One and a half tonnes of PCB in concrete waste
In 1999, Norway produced approx. 1 150 000 tonnes of concrete and brick waste. This represents roughly one sixth of all the waste in Norway. Around 70 per cent of this waste is generated when buildings are demolished. It is estimated that there was approx. one and a half tonnes of PCB included as an additive in the concrete waste.
Attention has been focused on concrete waste recently because in a certain period, PCB was used as an additive in concrete. PCB is considered to be one of the most harmful environmental toxins and is on the authorities priority list of environmental pollutants that are to be phased out by 2005. High concentrations of PCB in humans and animals have been associated with learning difficulties in children, increased risk of cancer and hormonal disturbances. In its report SFT - rapport 98 : 09 , the Norwegian Pollution Control Authority has estimated that there is around 80 tonnes of PCB in concrete in existing constructions. PCB was used as an additive in concrete and sealing compounds between 1960 and 1975. On the basis of the information recorded in the Ground Property, Address and Building Register (the GAB register) pertaining to the age of demolished buildings, it would appear that buildings built in a particular era are demolished relatively evenly over a long period of time. On the basis of this and the assumption that demolition activity is proportional to construction activity, we have calculated that in 1999 a little less than 1.5 tonnes of PCB was contained in concrete and brick waste (hereinafter “concrete waste”). In addition, it is likely that some PCB used in sealing compounds was also included in the concrete waste. By way of comparison, it has been suggested that 50 kg of PCB is included in discarded window frames every day.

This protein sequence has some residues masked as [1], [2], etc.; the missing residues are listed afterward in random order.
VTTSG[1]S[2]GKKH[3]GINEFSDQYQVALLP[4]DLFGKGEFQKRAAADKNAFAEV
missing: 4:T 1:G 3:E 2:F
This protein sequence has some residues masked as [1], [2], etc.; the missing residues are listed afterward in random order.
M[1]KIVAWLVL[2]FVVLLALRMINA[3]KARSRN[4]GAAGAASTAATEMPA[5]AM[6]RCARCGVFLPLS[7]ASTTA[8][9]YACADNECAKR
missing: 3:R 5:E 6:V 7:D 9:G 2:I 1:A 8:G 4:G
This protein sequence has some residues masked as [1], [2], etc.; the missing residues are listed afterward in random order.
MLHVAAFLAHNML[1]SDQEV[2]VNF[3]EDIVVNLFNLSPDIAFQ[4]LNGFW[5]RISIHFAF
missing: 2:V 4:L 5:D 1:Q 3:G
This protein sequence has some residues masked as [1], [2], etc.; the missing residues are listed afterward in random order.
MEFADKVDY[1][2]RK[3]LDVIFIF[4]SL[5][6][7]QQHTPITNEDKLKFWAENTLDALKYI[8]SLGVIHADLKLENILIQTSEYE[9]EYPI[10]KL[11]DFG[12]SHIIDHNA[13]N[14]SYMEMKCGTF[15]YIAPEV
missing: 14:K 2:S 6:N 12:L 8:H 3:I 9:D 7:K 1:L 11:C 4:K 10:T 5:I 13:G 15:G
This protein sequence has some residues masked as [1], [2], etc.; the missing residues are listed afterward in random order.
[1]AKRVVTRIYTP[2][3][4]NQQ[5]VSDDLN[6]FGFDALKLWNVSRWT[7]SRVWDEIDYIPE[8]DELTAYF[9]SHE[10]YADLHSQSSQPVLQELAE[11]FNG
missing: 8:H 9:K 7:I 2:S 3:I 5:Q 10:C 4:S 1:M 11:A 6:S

At present, there are no special routines for the treatment of PCB in concrete. The regulation regarding PCB prohibits recycling of concrete containing PCB.
If these assumptions are correct and the rate of waste generation does not change significantly, PCB in buildings will have been phased out by around 2050. However, PCB will continue to have toxic effects for a long time after this.
Buildings are the main source of waste
Approx. 90 per cent of the total concrete waste is generated during construction, demolition and renovation of buildings, of which demolition is responsible for three quarters. There are no statistics on concrete waste from other types of constructions (bridges, quays, pipelines, curb stones, etc.). Against the background of communications from the Norwegian Public Roads Administration, the Port Authority, the Norwegian National Rail Administration and others, we have estimated that construction in these sectors produces approx. 30 000 tonnes of concrete waste, or about 3 per cent of the total concrete waste.
Concrete waste is also generated during the production of concrete products and ready-mix concrete. On the basis of production data, it has been estimated that this industry generates around 80 000 tonnes of production waste, which constitutes 7 per cent of the total quantity of concrete and brick waste in 1999.
Different types of pipes represent a large share of the concrete products in the constructed environment. We must assume that a considerable proportion of concrete pipes are replaced every year. However, much of the scrapped concrete is left in the ground and does not pass through the waste system. Statistics on the length of pipes made of different materials are not good enough to allow us to suggest a figure for the quantities of waste produced by replaced water and sewerage pipes. However, data in this area are being improved. New concrete pipes currently represent a little over 150 000 tonnes per year.